Yes, Google makes hardware and we’ve seen them in the form of Pixelbooks, Pixel phones, or even Chromebooks, but hardware just isn’t central to the big profits picture that Google actually paints. For Google, it’s not the gadgets that matter, it’s the user data , and its software does a good job of that, even when other hardware companies do the hard work or make and sell their products that run the Goggle software. You also run the risk of making products that may or may not sell, but that’s something Google doesn’t have to worry about.
What Google is doing when it comes to making hardware is testing the waters with its software, and maybe even gently pushing manufacturers down paths they should be treading. Then Google sits back and collects the user data that flows through its software onto other companies’ hardware — from phones to computers and more.
An example is Android Central. Take what happened to Pixelbook, for example. Google just dropped the line! Now the fans of the product were very dissatisfied, but from Google’s point of view it all made perfect sense. After showing other companies the capabilities of the product, Google pulled out and other laptop-making companies took over.
In this respect, Google is more like Microsoft than Apple simply because it creates software that other people can put into their products, while the latter build products and also customize software for them.
Yes, both Google and Microsoft also make products, as mentioned, but the intent is quite different. Google makes products to test and improve its software as much as possible. Through these products, Google is trying out “specialized hardware configurations,” Android Central said, to improve its other businesses. Because of this, Google has a long list of products it makes, including cameras, wireless routers, and more.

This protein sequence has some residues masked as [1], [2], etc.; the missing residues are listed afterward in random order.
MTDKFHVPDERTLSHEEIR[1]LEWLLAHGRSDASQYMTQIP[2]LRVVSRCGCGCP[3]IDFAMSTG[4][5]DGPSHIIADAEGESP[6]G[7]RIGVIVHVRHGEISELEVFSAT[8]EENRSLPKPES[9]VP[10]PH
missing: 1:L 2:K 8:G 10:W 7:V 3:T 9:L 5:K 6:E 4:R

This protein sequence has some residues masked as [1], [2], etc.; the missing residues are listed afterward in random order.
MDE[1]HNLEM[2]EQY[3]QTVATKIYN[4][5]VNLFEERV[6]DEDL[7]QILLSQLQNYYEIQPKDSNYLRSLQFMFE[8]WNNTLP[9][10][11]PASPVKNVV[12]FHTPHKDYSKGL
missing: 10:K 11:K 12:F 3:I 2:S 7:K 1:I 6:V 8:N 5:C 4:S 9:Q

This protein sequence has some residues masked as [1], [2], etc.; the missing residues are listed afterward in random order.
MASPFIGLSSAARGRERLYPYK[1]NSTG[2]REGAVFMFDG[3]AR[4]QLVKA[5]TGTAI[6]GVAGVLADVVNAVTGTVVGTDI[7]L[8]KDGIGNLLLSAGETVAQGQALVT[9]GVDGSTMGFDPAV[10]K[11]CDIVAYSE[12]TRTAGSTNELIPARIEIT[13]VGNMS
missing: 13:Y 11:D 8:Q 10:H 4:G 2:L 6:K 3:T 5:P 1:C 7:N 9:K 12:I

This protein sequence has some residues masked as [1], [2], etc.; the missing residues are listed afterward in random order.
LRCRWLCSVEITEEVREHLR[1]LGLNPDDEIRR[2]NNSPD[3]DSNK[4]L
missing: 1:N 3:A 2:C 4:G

The end result is always a desire to collect more and more user data, although there is a real possibility of losing money on these hardware products. And Google actually earns its money with user data.
“I think their ultimate goal might be user information gained through device usage, rather than generating revenue from device sales themselves,” said Sujeong Lim, research analyst at Counterpoint Research.
In fact, it’s a win-win for everyone involved, from companies to the users themselves – as long as they don’t find their privacy being exploited.
And this strategy will likely be used in the Pixel Watch as well. Once the other smartwatch makers pick up and use similar products, Google will likely step down once the goal is met. and when the product fails, it just stops making them.
One thing is clear, though: if Google were able to get anything it wanted from other companies’ hardware, it most likely wouldn’t be in the manufacturing business at all. Since she can’t, she has to do it.
So getting rid of its hardware for Google is just an essential part of the deal aimed at fattening its profits.